Northern Ireland

Papers reveal bid to attract more women to RUC by focusing on shopping centres

Declassified files show efforts were made to recruit more women and Catholics into the RUC in 1998 (Brian Little/PA)
Declassified files show efforts were made to recruit more women and Catholics into the RUC in 1998 (Brian Little/PA)

Steps were taken to boost the number of women in the RUC in 1998 with recruitment officers focusing attention on shopping centres, newly declassified files reveal.

The state papers show that efforts were also made to recruit more Catholics into the police force by advertising in newspapers with a higher nationalist readership.

In 2001 the RUC transitioned into the PSNI following reforms suggested in the Independent Commission on Policing in Northern Ireland, chaired by Lord Patten.

A 50-50 recruitment policy ran for the first decade of the new force, meaning one Catholic recruit for every one person from a Protestant or other background.

200 extra Catholics apply for PSNI
Lord Patten’s report led to the RUC transitioning into the PSNI in 2001 (Michael McHugh/PA)

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The papers from the Public Record Office in Belfast show that concerns were raised about low representation of Catholics and women in policing in Northern Ireland during the final years of the RUC.

At the time the Northern Ireland Affairs Committee was carrying out an inquiry into fair employment, and a number of papers on the subject were prepared.

A fax from George Cleland, of the NIO Police Division, in May 1999 was titled “Composition of and Recruitment to the RUC”.

It stated: “The RUC has redoubled its efforts to encourage applications from all sides of the community in Northern Ireland and takes considerable care to reach out to the minority in particular.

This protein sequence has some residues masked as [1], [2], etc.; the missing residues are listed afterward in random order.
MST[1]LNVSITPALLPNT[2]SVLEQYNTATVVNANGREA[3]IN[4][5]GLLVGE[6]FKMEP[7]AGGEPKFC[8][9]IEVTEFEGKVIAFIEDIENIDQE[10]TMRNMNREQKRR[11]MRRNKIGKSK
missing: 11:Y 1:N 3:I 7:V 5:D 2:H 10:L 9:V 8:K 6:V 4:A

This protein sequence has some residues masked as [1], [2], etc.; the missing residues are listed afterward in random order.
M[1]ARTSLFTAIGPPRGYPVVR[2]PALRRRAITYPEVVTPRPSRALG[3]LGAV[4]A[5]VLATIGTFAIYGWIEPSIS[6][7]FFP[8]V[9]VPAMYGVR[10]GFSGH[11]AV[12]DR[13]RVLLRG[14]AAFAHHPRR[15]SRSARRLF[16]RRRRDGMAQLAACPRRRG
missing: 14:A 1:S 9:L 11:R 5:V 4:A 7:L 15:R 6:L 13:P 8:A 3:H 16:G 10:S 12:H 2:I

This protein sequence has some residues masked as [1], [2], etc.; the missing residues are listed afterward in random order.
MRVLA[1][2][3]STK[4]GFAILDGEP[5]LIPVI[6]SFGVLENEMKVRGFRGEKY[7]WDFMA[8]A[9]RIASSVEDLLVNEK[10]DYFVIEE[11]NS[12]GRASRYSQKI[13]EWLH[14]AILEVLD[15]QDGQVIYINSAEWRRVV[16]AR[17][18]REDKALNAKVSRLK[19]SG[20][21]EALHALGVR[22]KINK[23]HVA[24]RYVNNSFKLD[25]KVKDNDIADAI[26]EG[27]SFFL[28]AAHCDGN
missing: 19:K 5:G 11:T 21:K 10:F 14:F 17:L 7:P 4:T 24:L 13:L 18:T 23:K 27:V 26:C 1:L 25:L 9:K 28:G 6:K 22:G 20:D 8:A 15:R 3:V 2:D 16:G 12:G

“While the ceasefires continue to hold the confidence needed by members of the minority to apply for membership of the RUC continues to grow.”

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The paper said that latest statistics had shown there had been a “considerable upturn” in applications from the minority community and females.

It said: “An advertising campaign took place during December 1998 and specifically targeted the two main under-represented groups, Roman Catholics and women.

“To get better coverage in the Roman Catholic community, the RUC’s Recruiting Branch advertised in an additional seven newspapers which research had shown were read mainly by this section of the community.

“To reach more women, a number of shopping centres were given more attention by Recruiting Branch.

“As a result of that very positive action the number of applications received from the Roman Catholic community rose to 22%.

“The number of applications from women rose to 36%.

“The number of applications from Roman Catholic women rose by 73%.”

The paper continued: “Statistical analyses indicates that over 9,000 officers from Reserve Constables to Inspectors and almost 300 senior officers have received training on sectarian and sexual harassment.”

A separate paper detailed efforts to encourage more women and Catholics to apply for senior positions in the Northern Ireland Civil Service (NICS).

It said the NICS had removed seniority as an eligibility requirement for internal promotion and an increased number of promotion opportunities had been filled by way of trawl and open to all staff in all grades on an NICS-wide basis.